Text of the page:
During the pandemic, there was a much more generous one-year expansion of the child tax credit. The annual payment increased to $3,600 per child and was sent by the government in the form of monthly checks. For the first time, it also reached families without income. That expansion lifted 2.9 million children out of poverty in 2021, reducing child poverty to the lowest rate ever recorded. But it expired at the end of that year, contributing to many families falling back below the poverty line.

Spending on policies that help families has traditionally been a Democratic priority. But this bill, introduced by Rep. Jason Smith of Missouri, Republican chairman of the House Ways and Means Committee; and Sen. Ron Wyden of Oregon, Democratic chairman of the Senate Finance Committee, was worded in a way that has led many Republicans to embrace it.

It is part of a broader fiscal package that also cuts several business taxes and will not increase the deficit much because it eliminates a pandemic-era business tax credit that has become a magnet for fraud.

In recent years, a contingent of the Republican Party has begun to embrace government spending on certain family policies, driven by the movement of working-class voters toward the GOP and a concern among lawmakers about declining fertility rates. . It appeals to values ​​held by both parties, “both the anti-poverty left and the pro-family right,” Brown said.

Kristen Soltis Anderson, founding partner of Echelon Insights, a Republican polling firm, said she had seen a growing consensus among voters in both parties about the need for family policies: “There are a lot of Republicans who are very concerned about young people saying, ' I don't think I want to have kids,'” she said. “There's a culturally conservative anxiety around that.”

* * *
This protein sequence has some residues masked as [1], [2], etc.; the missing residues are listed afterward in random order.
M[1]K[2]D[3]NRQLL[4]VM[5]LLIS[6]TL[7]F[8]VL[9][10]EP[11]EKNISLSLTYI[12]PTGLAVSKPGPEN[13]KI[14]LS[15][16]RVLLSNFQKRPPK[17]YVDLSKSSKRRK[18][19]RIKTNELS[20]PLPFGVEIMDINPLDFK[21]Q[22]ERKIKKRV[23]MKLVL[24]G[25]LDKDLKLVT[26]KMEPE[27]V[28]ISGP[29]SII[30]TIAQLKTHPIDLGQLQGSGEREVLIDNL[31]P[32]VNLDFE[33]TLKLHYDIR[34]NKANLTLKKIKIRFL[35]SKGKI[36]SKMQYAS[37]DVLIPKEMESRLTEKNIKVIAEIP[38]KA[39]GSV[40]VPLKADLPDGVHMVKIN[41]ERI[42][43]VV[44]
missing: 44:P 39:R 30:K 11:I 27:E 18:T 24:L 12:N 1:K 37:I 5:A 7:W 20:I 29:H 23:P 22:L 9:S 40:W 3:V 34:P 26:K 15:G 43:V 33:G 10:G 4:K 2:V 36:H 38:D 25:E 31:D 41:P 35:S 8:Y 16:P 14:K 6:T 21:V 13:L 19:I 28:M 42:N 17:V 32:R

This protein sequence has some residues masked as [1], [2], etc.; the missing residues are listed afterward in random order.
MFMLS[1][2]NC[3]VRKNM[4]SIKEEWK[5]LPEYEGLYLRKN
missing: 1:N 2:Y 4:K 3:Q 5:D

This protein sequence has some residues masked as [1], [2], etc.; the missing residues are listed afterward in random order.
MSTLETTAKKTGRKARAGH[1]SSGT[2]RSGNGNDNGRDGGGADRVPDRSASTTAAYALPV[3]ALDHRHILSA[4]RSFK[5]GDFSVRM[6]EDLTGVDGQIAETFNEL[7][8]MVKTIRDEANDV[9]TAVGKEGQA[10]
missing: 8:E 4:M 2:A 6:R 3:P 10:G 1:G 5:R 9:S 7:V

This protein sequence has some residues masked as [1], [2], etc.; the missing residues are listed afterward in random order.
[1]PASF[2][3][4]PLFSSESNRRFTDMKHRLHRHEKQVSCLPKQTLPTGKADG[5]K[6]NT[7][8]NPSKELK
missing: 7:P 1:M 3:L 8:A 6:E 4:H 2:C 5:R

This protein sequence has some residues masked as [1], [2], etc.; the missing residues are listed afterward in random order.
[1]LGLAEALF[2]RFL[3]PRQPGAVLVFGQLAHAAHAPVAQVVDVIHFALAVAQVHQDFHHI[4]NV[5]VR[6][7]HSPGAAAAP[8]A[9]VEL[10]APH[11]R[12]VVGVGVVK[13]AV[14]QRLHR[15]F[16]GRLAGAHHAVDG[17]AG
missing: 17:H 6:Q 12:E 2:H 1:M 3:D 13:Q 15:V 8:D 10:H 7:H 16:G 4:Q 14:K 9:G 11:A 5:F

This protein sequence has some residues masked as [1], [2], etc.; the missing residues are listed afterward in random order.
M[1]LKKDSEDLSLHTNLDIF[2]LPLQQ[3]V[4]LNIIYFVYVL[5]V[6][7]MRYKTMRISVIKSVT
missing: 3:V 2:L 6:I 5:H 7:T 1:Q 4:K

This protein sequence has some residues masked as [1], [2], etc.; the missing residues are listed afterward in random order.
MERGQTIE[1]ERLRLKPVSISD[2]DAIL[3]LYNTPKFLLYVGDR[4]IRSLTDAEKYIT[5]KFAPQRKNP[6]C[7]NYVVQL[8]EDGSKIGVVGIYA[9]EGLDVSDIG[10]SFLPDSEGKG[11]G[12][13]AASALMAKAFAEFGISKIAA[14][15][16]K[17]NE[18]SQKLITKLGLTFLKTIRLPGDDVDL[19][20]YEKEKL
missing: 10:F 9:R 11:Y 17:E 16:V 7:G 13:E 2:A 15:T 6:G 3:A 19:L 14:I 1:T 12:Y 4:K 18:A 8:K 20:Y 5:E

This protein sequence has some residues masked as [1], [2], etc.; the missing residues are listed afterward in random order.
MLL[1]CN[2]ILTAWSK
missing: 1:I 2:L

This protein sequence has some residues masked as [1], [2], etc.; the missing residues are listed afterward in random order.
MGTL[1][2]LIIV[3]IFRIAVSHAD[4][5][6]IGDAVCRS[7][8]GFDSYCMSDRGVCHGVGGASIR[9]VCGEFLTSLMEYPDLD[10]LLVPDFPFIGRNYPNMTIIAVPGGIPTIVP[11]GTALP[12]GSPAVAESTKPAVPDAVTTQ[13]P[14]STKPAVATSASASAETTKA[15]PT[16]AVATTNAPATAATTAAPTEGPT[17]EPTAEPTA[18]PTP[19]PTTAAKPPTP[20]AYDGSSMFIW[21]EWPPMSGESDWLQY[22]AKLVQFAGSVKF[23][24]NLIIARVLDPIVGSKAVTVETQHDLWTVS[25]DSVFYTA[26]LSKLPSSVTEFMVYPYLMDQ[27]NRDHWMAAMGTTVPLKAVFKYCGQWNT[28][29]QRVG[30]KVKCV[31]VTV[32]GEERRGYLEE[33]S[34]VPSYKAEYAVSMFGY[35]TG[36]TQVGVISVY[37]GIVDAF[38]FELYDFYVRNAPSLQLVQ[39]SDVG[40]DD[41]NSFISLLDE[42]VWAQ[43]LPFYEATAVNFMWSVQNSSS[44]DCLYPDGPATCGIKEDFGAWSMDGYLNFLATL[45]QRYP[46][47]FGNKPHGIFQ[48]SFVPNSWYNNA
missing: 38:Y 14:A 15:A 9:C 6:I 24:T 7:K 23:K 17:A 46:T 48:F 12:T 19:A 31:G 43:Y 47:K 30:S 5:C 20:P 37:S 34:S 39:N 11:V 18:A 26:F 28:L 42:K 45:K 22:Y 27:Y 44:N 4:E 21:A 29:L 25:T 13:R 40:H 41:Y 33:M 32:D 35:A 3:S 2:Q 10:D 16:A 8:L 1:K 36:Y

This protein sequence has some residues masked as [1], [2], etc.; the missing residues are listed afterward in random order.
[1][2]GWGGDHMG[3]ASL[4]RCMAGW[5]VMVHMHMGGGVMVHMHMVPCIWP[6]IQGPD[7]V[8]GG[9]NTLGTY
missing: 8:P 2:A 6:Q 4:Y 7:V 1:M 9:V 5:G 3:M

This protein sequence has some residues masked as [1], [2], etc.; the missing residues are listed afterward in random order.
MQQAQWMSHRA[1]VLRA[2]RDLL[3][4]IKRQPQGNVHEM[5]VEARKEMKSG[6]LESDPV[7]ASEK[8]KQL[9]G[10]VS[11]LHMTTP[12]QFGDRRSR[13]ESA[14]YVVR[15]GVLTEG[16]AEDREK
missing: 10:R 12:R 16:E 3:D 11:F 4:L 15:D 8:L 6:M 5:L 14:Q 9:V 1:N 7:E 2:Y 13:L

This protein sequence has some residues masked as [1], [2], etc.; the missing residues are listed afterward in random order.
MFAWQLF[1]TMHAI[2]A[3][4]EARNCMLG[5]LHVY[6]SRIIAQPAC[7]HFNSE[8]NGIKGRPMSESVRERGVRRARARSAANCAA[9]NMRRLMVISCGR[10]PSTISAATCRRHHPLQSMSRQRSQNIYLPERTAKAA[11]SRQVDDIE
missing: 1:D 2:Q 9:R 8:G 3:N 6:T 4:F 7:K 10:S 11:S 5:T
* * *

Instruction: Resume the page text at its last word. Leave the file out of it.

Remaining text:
The sticking point for most Republicans had been the income requirement, so that the payments would not go to parents who did not work. The new bill has removed that obstacle.

Perhaps surprisingly, the bill has generated some Democratic opposition; the main complaint is that it is not generous enough. Last week, the bill passed the Ways and Means Committee by a 40-3 vote: the three who opposed it were all Democrats.

The idea is popular among voters across the ideological spectrum, although it does not have the support of a large majority. A review of 31 polls on the pandemic-era expansion found that, on average, six in 10 likely voters supported it.

The House could vote on the measure as early as this week. Speaker Mike Johnson said Monday that the bill would be voted on and he expects it to pass with large bipartisan numbers. If it passes there, it will move to the Senate, where prospects for passage also appear strong. Sen. Chuck Schumer of New York, the majority leader, hopes to bring it to the floor, and several moderate Republicans have indicated they will support it.

Even if the bill were to become law, the additional benefits would end after 2025, and at that point, the child tax credit would be even less than the amount parents receive today, up to a maximum benefit of $1,000 per child. This is because another tax credit law is also set to expire in 2025.

Without a future law, the child tax credit risks being significantly reduced.